To observe and list biotic factors that affect a given ecosystem.
In this lesson, students will identify and observe biotic factors in a riparian ecosystem (the green strip of vegetation alongside a waterbody); specifically they will count the types of vegetation at the water’s edge, measure percent ground cover and canopy cover, and observe the wildlife in the area.
See discussion questions that provide some additional background information and some leading questions to help guide classroom discussions.
The lesson is designed in four parts:
- A classroom activity to familiarize students with riparian systems;
- a field activity where the students explore a riparian system, collect data and make observations about the riparian ecosystem (see tips on preparing for a water related activity to have a safe and meaningful experience);
- follow up STEM activities, data analysis and presentation of results;
- and watershed connections.
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1. Define the term "riparian zone." The riparian zone is the green ribbon of vegetation along a stream, and incorporates the associated animals that live in or use this area. Talk about why these zones are important to the health of aquatic ecosystems. Discuss natural changes, and what humans do to alter the riparian zone. See discussion question #3.
2. Ask the students to list all the biotic (living) factors they can think of in a riparian system (e.g., types of plants, specific plants, and animals). Ask them how this community of plants and animals might be different from those found in a deep forest, in open range land, or in their backyards. How might they be similar? Learn about plant identification.
3. Explain to the students that they will be going out to a stream site to evaluate the structure and function of the riparian area. These functions include both the riparian vegetation and wildlife. They will also use techniques to observe or find evidence of animal activity.
4. Explain to the students what measurements they will be taking and why.
• Greenline - they will record the type of vegetation that grows closest to the water’s edge.
This is an indication of bank stability. See discussion question number 1 for more information.
• Ground Cover - they will measure types of ground cover in the riparian zone.
• Canopy Cover - they will measure the amount of shade the riparian plants provide.
• Wildlife Signs - they will identify animals and signs of animal activity.
For background information on why it is important to take these measurements, click here.
NOTE: We strongly recommend reviewing the actual measuring procedures with the class before going into the field. The following links provide a photo tour of measuring greenline, ground cover, canopy cover, and wildlife signs.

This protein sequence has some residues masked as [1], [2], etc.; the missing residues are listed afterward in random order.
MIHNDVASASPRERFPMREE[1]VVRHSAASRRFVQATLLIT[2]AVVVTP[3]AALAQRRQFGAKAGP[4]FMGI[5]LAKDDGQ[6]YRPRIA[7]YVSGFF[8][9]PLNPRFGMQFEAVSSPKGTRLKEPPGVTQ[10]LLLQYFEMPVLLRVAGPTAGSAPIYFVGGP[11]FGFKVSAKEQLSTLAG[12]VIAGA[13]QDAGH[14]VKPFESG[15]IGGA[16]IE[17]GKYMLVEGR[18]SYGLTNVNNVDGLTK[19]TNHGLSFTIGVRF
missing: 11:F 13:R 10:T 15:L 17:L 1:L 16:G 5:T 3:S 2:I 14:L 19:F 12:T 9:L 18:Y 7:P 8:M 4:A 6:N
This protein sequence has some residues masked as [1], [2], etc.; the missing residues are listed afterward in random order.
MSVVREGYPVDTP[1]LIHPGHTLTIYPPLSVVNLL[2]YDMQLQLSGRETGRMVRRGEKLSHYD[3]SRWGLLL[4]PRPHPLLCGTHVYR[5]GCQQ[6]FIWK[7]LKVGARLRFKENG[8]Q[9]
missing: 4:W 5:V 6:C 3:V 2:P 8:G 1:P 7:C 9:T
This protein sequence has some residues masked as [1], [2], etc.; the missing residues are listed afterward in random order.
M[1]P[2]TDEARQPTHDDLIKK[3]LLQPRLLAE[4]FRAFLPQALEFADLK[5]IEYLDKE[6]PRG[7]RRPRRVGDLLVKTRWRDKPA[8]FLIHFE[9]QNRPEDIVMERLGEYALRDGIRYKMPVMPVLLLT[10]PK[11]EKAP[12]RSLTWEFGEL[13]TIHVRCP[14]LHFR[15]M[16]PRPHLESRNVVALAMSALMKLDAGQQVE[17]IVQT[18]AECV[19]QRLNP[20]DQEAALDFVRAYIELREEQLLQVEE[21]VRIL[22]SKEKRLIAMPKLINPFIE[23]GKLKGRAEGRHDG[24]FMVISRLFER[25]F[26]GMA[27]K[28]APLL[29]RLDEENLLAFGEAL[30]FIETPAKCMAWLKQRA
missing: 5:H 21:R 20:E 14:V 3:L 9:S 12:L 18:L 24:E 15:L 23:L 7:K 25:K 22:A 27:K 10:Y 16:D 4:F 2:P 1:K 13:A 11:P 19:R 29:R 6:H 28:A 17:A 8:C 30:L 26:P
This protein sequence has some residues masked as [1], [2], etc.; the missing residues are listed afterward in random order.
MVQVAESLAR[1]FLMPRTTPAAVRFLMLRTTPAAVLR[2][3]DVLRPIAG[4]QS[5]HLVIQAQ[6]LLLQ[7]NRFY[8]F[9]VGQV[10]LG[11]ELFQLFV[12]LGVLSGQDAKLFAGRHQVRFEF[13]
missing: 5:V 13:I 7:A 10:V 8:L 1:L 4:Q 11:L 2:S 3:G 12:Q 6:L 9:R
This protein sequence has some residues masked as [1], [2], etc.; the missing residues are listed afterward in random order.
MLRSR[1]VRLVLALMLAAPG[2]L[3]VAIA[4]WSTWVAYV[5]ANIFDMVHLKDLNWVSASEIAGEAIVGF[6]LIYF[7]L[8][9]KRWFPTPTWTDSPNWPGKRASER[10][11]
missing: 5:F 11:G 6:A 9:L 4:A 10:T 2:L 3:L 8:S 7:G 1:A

Prepare for Field Activity:
Proper preparation, before entering the field, is important to class safety. Follow the links below for tips for thorough preparation.
1. Divide your students into groups of no more than six students.
2. Assign each group with a measurement and provide them with the appropriate materials.
2. Ground Cover Group supplies:
3. Canopy Cover Group supplies:
4. Wildlife Signs Group supplies:
- Wildlife observation instructions
- Wildlife worksheet
- Wildlife checklists (optional)
- Field guides (optional)
3. Explain to the students that each group will take a different measurement and will share their data with each other back in the classroom. Review the sampling instructions for each particular measurement.
4. Have the students fill out the site observations section of the student worksheets and then begin their measurements.
5. Have the students record their results onto the student worksheets. You can choose
to have one record keeper per group, or have each student record all the information.
You may suggest to your students that they take turns conducting the measurements
throughout the process.
NOTE: If time allows, you can have each group do more than one measurement.
After sampling, it is beneficial for the students to visualize their data in order to understand the activity they have just completed. Some helpful ways to assist students in a better understanding are:
1. Use and create maps from your observations:
- Use maps (paper or online) to identify the different areas that you observed. What is different or similar about their locations?
- Draw a map of the water body and riparian areas that you observed - e.g., width of riparian zone, areas with canopy cover, different types of plants.
2. Use your data to create graphs or other visuals and make comparisons. You can view examples of some graphed data here.
- Compare (graphically) different reaches of a river - e.g., a more developed area versus a pristine one, such as a city site versus the headwaters.
- Compare different rivers (e.g. big rivers versus small streams). How do the functions of riparian zones differ?
3. Have the student's enter their observations onto a national citizen science website. The following sites record observations that people report from areas around them.
- Nature's Notebook or Project Noah - record observations on plants and animals
- eBird - Submit reports on birds that student's see
4. Discuss what the results mean. (See the discussion questions for this exercise).
Curriculum and Teacher Materials
Core Alignments by Grade:
Materials and Worksheets:
For Proper preparation:
Worksheets and More: